With Missing Kids on the Rise, Schools Revisit Notification Policies

Carrie Schmelkin : Gossip from the Hallways
Carrie Schmelkin
Web Editor, TMC

With Missing Kids on the Rise, Schools Revisit Notification Policies

blog pic.jpgIt’s a parent’s worst nightmare – and the type of news that sends a shiver down spines – he/she hears these four piercing words; your child has gone missing. From abductions to runaways, the U.S. Department of Justice reports that almost 800,000 children (younger than 18) go missing in a one-year period, or an average of 2,185 children a day.

And in the case of Sierra LaMar’s parents, the nightmare is not yet over. Sierra, a 15-year-old boisterous girl from Morgan Hill, Calif., reportedly never got on her 7:15 a.m. bus to school on March 16. As student after student filtered into Sierra’s classes throughout the day, teachers simply entered “absent” next to Sierra’s name in their computer system. It wasn’t until 6 p.m. that night, more than 12 hours after Sierra had gone missing, that her parents first received word through an automated email and phone call from the school that Sierra never made it to class that day.

"They had no idea of the situation before they got that email," Sierra's older sister Danielle LaMar said of her parents. "Especially in this case, time definitely matters."

After dozens of frantic calls to friends and family to see where Sierra was, the LaMars called the police. Since the initial report, police have received more than 1,200 tips but have few leads and Sierra has still not been found.

While police, volunteers and Sierra’s parents feverishly look for the high schooler, others are asking the tough question that many might be afraid to ask: in an age rife with technology – from text messaging to instant messaging to email to apps – why weren’t Sierra’s parents notified earlier? According to a recent newspaper article, an informal survey of nine school districts around the Bay Area, from Oakland and Concord to San Jose and Morgan Hill, found that most schools wait to notify parents of a child's absence until the end of the day, especially at high schools.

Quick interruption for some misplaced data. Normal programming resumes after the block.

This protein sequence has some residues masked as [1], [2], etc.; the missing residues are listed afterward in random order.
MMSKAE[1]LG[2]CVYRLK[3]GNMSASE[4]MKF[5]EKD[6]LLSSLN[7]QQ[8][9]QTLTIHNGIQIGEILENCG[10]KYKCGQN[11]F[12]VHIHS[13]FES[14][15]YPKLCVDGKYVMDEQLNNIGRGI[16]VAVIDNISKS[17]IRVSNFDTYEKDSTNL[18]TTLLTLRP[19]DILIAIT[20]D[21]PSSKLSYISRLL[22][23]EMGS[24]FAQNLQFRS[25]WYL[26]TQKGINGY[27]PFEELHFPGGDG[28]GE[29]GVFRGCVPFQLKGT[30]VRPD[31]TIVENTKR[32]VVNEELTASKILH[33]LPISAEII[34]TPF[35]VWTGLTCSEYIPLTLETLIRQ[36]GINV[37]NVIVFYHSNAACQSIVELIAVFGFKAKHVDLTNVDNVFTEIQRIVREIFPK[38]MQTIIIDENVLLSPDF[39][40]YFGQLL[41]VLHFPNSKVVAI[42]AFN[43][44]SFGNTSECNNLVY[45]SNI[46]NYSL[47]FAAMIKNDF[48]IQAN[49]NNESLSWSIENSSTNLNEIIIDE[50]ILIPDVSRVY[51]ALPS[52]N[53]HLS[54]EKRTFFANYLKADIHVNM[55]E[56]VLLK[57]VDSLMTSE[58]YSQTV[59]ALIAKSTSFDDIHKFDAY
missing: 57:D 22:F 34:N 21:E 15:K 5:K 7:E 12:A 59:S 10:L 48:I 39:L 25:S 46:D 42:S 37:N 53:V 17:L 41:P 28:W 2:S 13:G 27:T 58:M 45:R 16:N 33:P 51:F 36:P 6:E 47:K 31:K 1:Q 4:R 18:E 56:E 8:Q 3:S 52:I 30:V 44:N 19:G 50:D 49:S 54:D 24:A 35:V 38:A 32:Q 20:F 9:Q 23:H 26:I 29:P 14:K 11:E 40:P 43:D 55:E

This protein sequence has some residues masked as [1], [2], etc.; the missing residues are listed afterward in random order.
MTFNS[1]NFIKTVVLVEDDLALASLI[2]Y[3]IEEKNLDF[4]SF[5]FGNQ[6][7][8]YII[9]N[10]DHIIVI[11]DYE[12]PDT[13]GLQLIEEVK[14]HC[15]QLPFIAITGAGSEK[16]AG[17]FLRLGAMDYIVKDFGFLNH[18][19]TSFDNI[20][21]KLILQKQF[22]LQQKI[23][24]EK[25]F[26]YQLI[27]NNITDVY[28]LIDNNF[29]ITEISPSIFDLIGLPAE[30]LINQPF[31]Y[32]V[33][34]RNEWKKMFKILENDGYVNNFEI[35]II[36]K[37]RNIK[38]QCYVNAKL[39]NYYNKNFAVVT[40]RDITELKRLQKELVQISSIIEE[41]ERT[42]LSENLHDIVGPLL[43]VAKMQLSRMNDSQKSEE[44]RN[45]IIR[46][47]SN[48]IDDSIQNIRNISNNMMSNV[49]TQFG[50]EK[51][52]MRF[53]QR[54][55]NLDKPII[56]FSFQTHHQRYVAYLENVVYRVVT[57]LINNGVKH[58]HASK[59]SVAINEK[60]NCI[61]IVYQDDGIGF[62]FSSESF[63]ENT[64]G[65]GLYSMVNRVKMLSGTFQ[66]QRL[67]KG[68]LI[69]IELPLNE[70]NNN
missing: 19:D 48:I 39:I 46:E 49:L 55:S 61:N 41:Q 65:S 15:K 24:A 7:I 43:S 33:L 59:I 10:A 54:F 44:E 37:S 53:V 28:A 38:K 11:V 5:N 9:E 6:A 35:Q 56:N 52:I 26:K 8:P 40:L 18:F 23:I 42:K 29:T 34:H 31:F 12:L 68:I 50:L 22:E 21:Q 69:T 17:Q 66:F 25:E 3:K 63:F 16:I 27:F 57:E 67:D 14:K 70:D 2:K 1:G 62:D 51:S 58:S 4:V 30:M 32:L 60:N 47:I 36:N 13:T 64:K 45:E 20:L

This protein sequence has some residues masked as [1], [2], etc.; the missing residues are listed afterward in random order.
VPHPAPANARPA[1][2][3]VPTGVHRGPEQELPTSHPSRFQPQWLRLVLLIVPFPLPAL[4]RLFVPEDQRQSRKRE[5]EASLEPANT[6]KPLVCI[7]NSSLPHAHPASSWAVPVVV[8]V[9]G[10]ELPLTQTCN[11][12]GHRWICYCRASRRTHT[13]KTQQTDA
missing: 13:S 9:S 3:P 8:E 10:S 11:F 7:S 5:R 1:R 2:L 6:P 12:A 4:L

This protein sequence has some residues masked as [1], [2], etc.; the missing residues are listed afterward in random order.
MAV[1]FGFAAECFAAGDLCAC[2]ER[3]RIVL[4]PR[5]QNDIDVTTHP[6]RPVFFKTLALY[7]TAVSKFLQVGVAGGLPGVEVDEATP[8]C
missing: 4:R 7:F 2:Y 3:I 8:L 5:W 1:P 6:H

“There's nothing illustrating the flaw in that system more than Sierra's disappearance," said Marc Klaas, whose daughter, Polly, was kidnapped from their home in Petaluma, Calif., and killed in 1994.

Although experts say it is hard to know whether a few extra hours could have made the difference in Sierra being found, statistics show that most kidnappers with insidious intentions kill their victims within three hours.

So all of this raises the question: at what point should school officials be tasked with notifying parents that a child is missing? Especially at the high school level where kids can frequently cut class or skip the whole day, at what point should school administrators suspect that foul play has been involved and notify parents?

It’s a tricky situation as each school environment and the levels of perception are so different.

For example, in high schools with fewer than 100 students a grade, and in those schools where students often have the same teacher for years in a row, one would surmise that it is easier to detect if something has gone wrong. Specifically, teachers might be more in tune to the fact that a solid, dependable student is missing (and that the parents have not called to report the child sick). In these instances, teachers and administrators might not think twice to call the parent after the first period that child is missing. 

But most districts around the world are much larger than these types of schools, and in many of these school atmospheres students move from class to class, falling through the cracks if they are not standout pupils. In these schools, teachers might note that a student is missing but not necessarily know if this is something that should worry a teacher or should be addressed later.

As a result of just how different educational institutions are around the world, each school needs to create a notification policy that is in line with their school profile, but every school must consider the following: it is just as important to determine how to use technology for security measures as it is to figure out how to enhance the classroom learning environment. Technology can do so much more than bring kids science lessons in 3D and allow students to experience video conferencing firsthand; it can save their lives.

So what will Sierra’s high school do different after her disappearance. According to Claudia Rossi, an elected trustee for the Morgan Hill Unified School District, the district will look into the issue and explore the possibility of connecting alerts with parents' cell phones and alerting earlier in the day.

"Obviously with this missing case, we're all wondering what can we do better?" Rossi said. Still, "can everything we do safeguard and keep a tragedy like this from happening? Sadly, no."




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